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Panzura CEO: Avoid tech that's shiny instead of performant

Dan Waldschmidt takes over as Panzura CEO after a year of refinement, aiming for a deliberate path to develop and introduce GenAI capabilities into its data management platform.

File collaboration and NAS replacement vendor Panzura has taken its time refining its products and message over the past year, according to newly anointed CEO Dan Waldschmidt.

The move has enabled Panzura, founded in 2008, to avoid any "shiny" distractions such as those created by the early marketing of generative AI (GenAI) in storage. Instead, he sees the company developing its products at the pace and scope that its 400 enterprise customers demand -- without bloat and focused on data management.

Dan Waldschmidt, CEO, PanzuraDan Waldschmidt

Waldschmidt took the reins of Panzura last week after previously serving as chief revenue officer and other roles. He and former CEO Jill Stelfox were two of Panzura's "refounders" following its purchase by Profile Management Capital in 2020.

Waldschmidt sat down with TechTarget Editorial to discuss his vision of Panzura and how GenAI could affect the product, as well as the departure of Stelfox.

Editor's note: This Q&A has been edited for clarity and conciseness.

What do you consider the next phase for Panzura after the last two years?

Dan Waldschmidt: We're not a new, fresh, bouncing-around-Silicon Valley startup. We've been doing this for a hot minute. We've asked ourselves, 'If we are going to disrupt ourselves, what would we be doing?'

We were rolling out edge products and then we completely rebuilt them. We were rolling out a cacheless edge product that would enable us to provide more flexibility to enterprise customers. We paused it and rebuilt it. The same thing with our ransomware [capabilities].

How is Panzura's catalog going to benefit or change from generative AI?

Waldschmidt: A mature company is pacing our timelines with our customers' [timelines]. What we heard from our customers was, 'Yes, let's figure out a GenAI strategy together.' But, more importantly, what they're looking for are two things: stability and performance.

We're doubling down on those things, knowing that as soon as you introduce GenAI capabilities, [they come with their] own security issues, privacy challenges and performance [challenges]. Something that might have been performant is no longer performant [for GenAI].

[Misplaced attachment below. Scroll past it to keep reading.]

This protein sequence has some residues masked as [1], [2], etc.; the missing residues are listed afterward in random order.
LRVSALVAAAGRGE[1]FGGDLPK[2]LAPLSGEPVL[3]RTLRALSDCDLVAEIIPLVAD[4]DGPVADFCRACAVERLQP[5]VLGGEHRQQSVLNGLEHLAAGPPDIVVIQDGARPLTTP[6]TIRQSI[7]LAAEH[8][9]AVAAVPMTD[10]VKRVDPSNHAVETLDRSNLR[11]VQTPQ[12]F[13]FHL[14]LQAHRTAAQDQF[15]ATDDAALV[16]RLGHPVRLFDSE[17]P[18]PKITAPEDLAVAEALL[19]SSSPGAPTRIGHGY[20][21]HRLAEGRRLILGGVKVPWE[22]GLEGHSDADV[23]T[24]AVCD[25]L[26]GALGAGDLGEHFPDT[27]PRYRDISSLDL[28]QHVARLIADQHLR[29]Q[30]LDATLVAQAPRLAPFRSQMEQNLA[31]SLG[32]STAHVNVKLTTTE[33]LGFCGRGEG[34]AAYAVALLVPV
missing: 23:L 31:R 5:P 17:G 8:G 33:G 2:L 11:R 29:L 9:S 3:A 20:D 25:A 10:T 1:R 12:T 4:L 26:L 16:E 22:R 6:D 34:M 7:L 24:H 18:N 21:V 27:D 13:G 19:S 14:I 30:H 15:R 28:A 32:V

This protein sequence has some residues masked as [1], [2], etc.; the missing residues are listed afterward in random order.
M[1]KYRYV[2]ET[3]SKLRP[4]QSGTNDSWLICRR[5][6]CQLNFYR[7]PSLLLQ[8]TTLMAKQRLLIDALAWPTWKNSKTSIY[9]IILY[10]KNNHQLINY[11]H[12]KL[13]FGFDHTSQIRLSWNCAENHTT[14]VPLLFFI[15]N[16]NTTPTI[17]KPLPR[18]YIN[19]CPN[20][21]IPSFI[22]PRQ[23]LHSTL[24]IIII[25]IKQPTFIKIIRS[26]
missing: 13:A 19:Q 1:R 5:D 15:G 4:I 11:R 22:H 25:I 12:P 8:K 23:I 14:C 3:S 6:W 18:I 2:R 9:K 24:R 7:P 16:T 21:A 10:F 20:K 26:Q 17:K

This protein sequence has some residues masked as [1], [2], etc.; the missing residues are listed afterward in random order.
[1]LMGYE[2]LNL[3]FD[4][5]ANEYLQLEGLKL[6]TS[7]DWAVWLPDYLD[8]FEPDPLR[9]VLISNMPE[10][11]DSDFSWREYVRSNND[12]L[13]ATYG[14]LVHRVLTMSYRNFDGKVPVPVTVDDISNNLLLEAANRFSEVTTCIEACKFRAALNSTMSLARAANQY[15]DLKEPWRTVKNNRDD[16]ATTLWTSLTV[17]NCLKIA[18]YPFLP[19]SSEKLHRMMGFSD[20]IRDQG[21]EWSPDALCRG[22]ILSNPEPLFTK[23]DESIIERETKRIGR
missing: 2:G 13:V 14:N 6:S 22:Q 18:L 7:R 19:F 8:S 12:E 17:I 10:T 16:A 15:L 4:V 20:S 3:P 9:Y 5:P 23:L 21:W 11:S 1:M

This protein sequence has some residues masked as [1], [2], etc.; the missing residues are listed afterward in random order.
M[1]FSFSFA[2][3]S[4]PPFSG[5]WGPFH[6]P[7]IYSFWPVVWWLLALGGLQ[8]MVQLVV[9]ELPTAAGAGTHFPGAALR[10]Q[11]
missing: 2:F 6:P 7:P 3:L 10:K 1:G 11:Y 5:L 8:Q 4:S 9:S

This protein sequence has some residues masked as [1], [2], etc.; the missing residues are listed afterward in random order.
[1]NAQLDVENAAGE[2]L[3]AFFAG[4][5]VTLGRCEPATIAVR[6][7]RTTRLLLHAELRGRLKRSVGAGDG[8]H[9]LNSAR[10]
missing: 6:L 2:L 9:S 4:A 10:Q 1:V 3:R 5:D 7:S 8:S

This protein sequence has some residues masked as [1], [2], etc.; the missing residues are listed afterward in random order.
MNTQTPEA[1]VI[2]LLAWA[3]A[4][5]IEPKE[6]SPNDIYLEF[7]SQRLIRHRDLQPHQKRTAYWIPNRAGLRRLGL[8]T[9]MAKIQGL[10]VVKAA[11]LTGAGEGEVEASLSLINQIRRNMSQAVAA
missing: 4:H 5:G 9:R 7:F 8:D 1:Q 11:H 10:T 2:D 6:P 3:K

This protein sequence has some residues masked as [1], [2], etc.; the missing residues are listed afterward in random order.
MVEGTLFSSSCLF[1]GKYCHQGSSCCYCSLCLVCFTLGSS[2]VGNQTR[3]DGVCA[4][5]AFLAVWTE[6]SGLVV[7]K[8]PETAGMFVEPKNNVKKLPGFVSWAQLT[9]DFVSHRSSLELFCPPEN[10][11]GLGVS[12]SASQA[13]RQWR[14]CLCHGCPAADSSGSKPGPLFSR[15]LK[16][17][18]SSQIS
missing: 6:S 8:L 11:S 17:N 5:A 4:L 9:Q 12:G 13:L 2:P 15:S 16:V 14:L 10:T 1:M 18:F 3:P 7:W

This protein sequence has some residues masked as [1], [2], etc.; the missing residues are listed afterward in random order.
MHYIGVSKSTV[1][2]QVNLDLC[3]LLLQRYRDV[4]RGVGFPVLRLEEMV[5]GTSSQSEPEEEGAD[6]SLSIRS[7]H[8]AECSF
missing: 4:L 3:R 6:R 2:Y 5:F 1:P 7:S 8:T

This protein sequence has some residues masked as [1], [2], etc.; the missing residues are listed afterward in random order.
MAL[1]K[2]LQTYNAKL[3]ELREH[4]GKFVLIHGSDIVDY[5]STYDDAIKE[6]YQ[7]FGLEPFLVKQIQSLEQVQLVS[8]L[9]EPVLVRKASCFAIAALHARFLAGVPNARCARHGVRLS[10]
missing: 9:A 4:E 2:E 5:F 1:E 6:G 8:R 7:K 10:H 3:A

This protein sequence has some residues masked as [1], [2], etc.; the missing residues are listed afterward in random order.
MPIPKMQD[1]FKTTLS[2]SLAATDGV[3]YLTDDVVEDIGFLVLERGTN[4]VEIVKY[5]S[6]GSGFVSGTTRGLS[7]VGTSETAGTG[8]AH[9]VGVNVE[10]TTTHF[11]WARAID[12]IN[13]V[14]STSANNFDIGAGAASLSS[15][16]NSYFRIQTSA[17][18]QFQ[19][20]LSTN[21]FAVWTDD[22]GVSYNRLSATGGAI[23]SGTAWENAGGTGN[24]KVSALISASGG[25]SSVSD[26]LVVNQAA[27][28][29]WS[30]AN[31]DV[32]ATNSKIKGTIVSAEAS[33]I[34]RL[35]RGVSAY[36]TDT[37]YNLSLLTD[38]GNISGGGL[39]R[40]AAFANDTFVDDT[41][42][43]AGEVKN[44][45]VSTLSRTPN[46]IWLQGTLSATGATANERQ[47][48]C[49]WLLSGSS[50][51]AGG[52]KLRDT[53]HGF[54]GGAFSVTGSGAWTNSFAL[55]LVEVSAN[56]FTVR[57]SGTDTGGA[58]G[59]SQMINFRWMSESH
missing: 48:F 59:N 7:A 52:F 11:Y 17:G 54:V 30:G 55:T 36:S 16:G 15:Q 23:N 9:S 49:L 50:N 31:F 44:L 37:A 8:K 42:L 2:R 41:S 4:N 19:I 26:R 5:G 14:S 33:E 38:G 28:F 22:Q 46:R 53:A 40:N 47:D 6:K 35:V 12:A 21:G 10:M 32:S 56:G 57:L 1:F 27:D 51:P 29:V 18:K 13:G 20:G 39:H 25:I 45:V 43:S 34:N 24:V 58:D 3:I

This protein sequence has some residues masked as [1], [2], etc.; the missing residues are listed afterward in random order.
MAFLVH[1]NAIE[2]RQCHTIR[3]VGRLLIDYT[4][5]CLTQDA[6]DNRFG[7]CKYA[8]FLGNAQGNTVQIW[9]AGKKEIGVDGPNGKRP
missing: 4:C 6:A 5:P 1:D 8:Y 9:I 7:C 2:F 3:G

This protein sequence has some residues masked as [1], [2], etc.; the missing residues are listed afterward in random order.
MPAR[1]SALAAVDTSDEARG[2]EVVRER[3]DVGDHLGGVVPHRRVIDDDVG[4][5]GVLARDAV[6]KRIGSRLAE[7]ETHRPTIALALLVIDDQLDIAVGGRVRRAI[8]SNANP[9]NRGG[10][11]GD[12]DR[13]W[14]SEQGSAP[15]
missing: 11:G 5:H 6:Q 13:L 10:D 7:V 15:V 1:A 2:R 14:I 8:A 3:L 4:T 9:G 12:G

Any specific GenAI or other capabilities in mind?

Waldschmidt: We have our ideas for GenAI, [but] we're not in the SaaS business like many of our competitors. A lot of AI [functionality] is around how to write descriptions for files or auto-tag a file.

What we're hearing from our enterprise customers is that's not good enough. And for us, [that means] being able to put a unique thumbprint on what an organization is doing, enabling CIOs to make decisions that they've never had the ability to make before with clarity of mind and a defensibility they've not had before.

There's a ransomware detect and rescue [feature], as we're calling it. We have some customers already [using the feature], and in early February, we're going to launch at a much bigger scale.

[Hackers] use behavioral mechanics to try to find their way inside any gaps in security. Using AI and our own behavioral monitoring, we're able to not only prevent the bad guy from doing obviously bad things, but we're able to look at what's good and then deny or flag access.

We're able to deliver [intelligence] across your risk profile, [identifying] things you should be aware of and then providing interpretation. [That] interpretation might just be a normal [activity] burst that happens weekly, or it could be something that's a little more sinister.

We're seeing from enterprise customers [that this] is exactly what they're looking for from us.

What do you consider the major challenges facing Panzura in the next few years?

The danger for us, like a lot of other companies, is that we chase what is shiny instead of what is stable and performant.
Dan WaldschmidtCEO, Panzura

Waldschmidt: When you come to the enterprise [market], there's legacy technology. They're running legacy workflows as they buy companies and scale verticals. There are not many technologies that empower organizations to shift to the next level of computing.

That next level isn't just data management. It's data enablement. And we believe we've not only figured that out, but we've got a path to deliver data enablement at scale. You just point Panzura at the data silos, and it comes back and tells you what are those files and how long they've been sitting there. [Panzura] then provides analysis, not just from metadata, but from patterns -- and those connections that aren't clearly visible.

The danger for us, like a lot of other companies, is that we chase what is shiny instead of what is stable and performant.

Any comment on the departure of former CEO Jill Stelfox?

Waldschmidt: Jill and I were 'co-refounders.' We achieved significant success together, and Jill moved on from the company. I am hoping that when she looks back at what we're going to do now, she's super proud of it.

Tim McCarthy is a journalist from the Merrimack Valley of Massachusetts. He covers cloud and data storage news.

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